Ketones are small molecules produced by the liver during the breakdown of fats in the absence of sufficient glucose. Ketosis is a metabolic state in which ketones become the primary source of fuel for the body instead of glucose.
When carbohydrates are limited, as is the case in a ketogenic diet, the body’s stored glucose (glycogen) is depleted within a few days. The body then turns to an alternative source of fuel, namely fatty acids, which are broken down into ketones by the liver.
The ketones are then transported to the rest of the body, where they can be used as energy by the brain, muscles, and other organs.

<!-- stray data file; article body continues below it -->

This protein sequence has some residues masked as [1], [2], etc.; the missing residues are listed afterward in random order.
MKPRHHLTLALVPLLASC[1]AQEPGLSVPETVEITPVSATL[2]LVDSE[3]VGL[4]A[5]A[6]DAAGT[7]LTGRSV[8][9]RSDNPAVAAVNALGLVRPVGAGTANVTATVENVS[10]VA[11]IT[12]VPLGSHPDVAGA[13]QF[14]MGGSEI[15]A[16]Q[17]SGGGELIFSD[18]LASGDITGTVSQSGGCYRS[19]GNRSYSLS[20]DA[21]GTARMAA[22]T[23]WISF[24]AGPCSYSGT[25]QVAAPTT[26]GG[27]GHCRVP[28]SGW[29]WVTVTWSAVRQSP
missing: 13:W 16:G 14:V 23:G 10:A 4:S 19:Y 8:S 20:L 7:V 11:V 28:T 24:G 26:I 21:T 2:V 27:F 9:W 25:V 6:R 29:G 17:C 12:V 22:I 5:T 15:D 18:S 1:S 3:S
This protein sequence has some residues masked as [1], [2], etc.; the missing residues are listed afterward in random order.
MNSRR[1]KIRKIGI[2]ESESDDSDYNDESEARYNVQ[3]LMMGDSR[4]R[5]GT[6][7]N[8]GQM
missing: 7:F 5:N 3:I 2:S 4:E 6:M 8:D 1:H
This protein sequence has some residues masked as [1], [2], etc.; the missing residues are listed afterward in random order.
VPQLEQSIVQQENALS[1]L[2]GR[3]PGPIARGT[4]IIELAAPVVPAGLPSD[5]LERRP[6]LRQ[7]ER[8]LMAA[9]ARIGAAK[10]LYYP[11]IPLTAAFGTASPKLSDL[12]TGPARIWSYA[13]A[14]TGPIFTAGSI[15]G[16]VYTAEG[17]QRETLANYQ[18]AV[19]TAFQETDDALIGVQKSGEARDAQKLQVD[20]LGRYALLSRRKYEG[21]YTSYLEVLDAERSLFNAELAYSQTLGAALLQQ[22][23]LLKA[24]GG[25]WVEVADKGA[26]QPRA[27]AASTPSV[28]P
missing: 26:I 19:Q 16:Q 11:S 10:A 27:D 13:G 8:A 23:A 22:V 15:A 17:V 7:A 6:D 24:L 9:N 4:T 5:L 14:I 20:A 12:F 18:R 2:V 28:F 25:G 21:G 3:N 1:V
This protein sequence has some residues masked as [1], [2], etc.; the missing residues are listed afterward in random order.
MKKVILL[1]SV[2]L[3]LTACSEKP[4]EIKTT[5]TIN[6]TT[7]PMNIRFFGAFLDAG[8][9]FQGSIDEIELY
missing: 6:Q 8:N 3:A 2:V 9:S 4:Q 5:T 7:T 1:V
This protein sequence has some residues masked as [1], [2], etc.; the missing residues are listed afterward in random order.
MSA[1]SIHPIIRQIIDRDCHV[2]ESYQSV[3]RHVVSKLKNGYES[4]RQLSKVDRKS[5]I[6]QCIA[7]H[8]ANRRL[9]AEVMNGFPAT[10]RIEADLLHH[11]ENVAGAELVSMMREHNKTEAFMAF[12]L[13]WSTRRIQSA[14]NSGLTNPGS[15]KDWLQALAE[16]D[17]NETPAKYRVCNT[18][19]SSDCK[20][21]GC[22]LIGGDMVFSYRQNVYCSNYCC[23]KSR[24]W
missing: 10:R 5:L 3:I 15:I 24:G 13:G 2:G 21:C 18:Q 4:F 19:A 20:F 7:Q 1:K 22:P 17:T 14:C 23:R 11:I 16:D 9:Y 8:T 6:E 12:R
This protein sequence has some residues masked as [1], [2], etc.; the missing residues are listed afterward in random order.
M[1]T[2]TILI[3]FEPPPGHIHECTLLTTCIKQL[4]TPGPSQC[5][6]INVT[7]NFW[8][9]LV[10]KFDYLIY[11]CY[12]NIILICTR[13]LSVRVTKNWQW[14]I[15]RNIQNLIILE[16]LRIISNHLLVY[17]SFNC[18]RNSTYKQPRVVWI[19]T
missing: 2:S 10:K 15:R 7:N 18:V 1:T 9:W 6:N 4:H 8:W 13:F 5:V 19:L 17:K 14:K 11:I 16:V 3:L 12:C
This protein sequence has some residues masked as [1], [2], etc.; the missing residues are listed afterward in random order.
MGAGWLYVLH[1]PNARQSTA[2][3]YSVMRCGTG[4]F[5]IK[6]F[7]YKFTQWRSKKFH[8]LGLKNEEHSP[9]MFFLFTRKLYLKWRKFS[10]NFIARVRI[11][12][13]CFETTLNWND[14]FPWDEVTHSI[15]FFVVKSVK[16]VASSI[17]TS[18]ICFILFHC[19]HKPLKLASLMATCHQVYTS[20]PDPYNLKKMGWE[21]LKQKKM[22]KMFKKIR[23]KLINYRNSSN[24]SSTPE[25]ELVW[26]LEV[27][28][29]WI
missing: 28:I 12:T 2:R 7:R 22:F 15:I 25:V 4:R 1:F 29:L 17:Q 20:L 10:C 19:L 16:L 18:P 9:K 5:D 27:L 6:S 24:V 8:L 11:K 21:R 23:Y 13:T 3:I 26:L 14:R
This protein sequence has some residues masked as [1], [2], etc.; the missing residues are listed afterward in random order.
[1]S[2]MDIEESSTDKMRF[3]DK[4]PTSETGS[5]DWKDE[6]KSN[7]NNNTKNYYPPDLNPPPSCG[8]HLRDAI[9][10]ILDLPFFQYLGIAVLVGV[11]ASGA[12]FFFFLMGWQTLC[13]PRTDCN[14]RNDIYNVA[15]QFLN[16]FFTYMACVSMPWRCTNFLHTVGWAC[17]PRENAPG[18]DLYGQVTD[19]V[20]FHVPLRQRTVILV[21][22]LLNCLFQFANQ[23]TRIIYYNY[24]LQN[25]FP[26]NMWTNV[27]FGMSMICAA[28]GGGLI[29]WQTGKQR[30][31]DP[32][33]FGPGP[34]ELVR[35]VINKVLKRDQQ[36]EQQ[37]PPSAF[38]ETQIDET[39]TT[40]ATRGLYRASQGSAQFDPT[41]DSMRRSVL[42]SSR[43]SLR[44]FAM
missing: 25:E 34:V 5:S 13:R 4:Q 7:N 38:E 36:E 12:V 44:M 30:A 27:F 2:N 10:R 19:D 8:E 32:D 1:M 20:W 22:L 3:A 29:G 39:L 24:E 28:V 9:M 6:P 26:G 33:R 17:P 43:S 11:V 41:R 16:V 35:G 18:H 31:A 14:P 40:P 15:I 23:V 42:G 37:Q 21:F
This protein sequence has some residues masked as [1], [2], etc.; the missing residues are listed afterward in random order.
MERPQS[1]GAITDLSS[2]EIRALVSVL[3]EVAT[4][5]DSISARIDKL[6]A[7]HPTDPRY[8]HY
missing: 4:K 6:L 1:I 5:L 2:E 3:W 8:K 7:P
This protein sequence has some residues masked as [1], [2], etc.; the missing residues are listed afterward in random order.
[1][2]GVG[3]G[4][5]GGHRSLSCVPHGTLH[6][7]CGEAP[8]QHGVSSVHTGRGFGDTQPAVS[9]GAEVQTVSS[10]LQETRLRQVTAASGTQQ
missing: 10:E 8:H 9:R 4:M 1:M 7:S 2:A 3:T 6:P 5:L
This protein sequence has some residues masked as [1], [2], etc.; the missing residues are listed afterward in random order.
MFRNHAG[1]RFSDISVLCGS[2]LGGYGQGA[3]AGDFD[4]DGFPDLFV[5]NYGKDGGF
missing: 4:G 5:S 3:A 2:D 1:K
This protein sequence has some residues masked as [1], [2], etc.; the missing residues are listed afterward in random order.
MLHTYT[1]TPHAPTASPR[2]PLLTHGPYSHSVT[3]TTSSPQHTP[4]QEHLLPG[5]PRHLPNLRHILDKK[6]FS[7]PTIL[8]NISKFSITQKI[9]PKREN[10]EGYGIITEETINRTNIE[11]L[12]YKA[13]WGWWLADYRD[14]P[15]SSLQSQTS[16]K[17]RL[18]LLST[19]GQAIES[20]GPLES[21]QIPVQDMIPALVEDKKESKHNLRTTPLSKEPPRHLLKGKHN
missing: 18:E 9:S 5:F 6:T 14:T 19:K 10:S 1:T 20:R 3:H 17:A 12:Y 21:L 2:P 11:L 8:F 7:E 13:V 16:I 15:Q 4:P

There are three main types of ketones:
- Beta-hydroxybutyrate (BHB)
Acetoacetate is produced first and can be converted to BHB, which is the main ketone found in the blood. Acetone is a byproduct of acetoacetate and is excreted in the breath and urine.
Ketones are important in the context of the ketogenic diet because they allow the body to maintain energy levels and avoid hypoglycemia (low blood sugar) in the absence of glucose.
They also have other potential benefits, including reduced inflammation, improved insulin sensitivity, and enhanced cognitive function.
However, it’s important to note that ketosis can have potential risks as well. In some cases, it can lead to ketoacidosis, a dangerous condition in which the blood becomes too acidic due to an excessive buildup of ketones. This is more likely to occur in people with uncontrolled diabetes or other medical conditions.
Insulin and Blood Sugar Regulation